"Bachmann is a prototypical congressional show horse, trying to increase her media visibility to push her agenda," said Steven Schier, a political scientist at Carleton College. "Her style isn't workhorse, legislative style, and her flamboyancy puts a ceiling on her support, even though she's from a conservative district."
Texas Congressman Jeb Hensarling, perhaps equally as conservative as Bachmann but less contentious, is seen as the front-runner for the post of House Republican Conference Chair.
Meanwhile, DeMint, who has cultivated a more cautious public persona than Bachmann, has weathered intraparty criticism for supporting anti-establishment candidates like Christine O'Donnell and Sharron Angle in the primaries instead of more mainstream candidates whom party leaders deemed more electable. Losses by O'Donnell and Angle in the general election cost Republicans control of the Senate, the critics say.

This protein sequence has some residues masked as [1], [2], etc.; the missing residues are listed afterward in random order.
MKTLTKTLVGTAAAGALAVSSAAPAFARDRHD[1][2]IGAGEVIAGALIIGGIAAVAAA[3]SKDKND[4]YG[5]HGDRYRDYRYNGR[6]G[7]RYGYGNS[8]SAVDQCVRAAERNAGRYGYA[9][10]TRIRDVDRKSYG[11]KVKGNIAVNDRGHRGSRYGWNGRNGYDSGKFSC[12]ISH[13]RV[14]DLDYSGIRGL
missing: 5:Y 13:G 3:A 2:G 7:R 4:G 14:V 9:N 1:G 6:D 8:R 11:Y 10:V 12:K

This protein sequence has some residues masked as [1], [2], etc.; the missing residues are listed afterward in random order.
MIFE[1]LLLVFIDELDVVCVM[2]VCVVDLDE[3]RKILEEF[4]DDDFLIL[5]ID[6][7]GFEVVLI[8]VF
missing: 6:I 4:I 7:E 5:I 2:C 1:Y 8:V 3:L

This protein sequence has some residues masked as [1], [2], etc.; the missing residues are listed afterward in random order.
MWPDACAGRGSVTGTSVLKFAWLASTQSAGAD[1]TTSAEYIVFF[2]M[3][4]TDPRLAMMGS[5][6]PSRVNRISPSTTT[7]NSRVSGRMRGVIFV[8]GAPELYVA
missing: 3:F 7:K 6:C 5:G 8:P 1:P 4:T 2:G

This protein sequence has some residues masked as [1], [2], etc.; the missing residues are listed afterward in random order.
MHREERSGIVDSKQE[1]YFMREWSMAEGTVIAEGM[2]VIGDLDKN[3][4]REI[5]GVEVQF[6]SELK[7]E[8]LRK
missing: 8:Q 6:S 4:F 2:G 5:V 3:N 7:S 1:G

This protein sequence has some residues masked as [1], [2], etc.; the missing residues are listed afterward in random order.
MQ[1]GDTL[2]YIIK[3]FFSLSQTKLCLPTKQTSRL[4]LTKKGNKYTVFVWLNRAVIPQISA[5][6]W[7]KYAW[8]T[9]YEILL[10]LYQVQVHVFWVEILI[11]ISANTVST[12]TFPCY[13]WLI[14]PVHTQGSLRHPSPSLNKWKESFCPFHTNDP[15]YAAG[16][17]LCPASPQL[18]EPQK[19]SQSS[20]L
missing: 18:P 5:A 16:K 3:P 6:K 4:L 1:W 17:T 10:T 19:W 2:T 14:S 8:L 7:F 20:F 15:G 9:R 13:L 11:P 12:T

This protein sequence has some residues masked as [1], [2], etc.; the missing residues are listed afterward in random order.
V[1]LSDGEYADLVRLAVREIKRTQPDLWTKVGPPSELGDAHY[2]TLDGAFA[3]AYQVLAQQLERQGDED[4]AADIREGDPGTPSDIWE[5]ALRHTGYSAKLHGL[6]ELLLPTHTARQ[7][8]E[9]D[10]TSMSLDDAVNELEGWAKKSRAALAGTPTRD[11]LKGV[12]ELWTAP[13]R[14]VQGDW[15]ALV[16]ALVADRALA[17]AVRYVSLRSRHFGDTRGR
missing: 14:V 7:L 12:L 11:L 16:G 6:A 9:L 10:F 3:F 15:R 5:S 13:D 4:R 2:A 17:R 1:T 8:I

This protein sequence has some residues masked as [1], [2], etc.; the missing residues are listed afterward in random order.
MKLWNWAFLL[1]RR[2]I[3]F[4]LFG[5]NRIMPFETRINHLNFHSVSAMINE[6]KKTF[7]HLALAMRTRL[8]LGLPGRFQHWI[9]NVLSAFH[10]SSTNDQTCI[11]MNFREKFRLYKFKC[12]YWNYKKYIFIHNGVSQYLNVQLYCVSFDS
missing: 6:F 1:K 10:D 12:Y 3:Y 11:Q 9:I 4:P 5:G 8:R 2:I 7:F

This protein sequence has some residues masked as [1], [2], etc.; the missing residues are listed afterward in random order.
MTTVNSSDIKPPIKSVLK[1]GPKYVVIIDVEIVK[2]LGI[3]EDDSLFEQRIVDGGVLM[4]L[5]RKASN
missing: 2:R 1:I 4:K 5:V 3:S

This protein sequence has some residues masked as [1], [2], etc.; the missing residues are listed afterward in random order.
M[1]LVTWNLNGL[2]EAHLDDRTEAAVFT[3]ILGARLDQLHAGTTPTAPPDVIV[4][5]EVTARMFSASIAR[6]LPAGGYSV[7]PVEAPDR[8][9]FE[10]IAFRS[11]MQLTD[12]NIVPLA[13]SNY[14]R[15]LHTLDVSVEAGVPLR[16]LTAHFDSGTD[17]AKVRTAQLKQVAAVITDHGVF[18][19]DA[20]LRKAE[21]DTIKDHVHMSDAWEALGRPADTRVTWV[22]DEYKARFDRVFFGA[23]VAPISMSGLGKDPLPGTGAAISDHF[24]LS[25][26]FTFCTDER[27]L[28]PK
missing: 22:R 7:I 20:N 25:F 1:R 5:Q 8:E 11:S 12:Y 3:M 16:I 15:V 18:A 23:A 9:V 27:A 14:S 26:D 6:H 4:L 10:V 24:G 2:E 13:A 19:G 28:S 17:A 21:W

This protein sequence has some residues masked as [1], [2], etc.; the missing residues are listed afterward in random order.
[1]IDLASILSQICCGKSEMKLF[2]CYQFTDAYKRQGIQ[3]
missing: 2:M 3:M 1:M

He also faces tepid support within the GOP for some of his more controversial policies, including an outright ban on earmarks.
Still, whether or not Bachmann and DeMint assume official leadership roles, the enthusiastic support they receive from thousands of Tea Party faithful will likely give them currency to keep agitating the party establishment in the years ahead.
"The Tea Party [is] responsible for just about every Republican who was elected around the country," DeMint said Sunday. "We saw candidates that were supported by a Tea Party in a new active wave of citizens, change the face of the Senate. ... This is a huge change for the Republican Party. And I think it's going to be very positive for our country."
ABC News' Michael Falcone, Sherisse Pham, Jennifer Schlesinger, Jared Pliner, Maya Srikrishnan, and Josh Goldstein contributed to this report.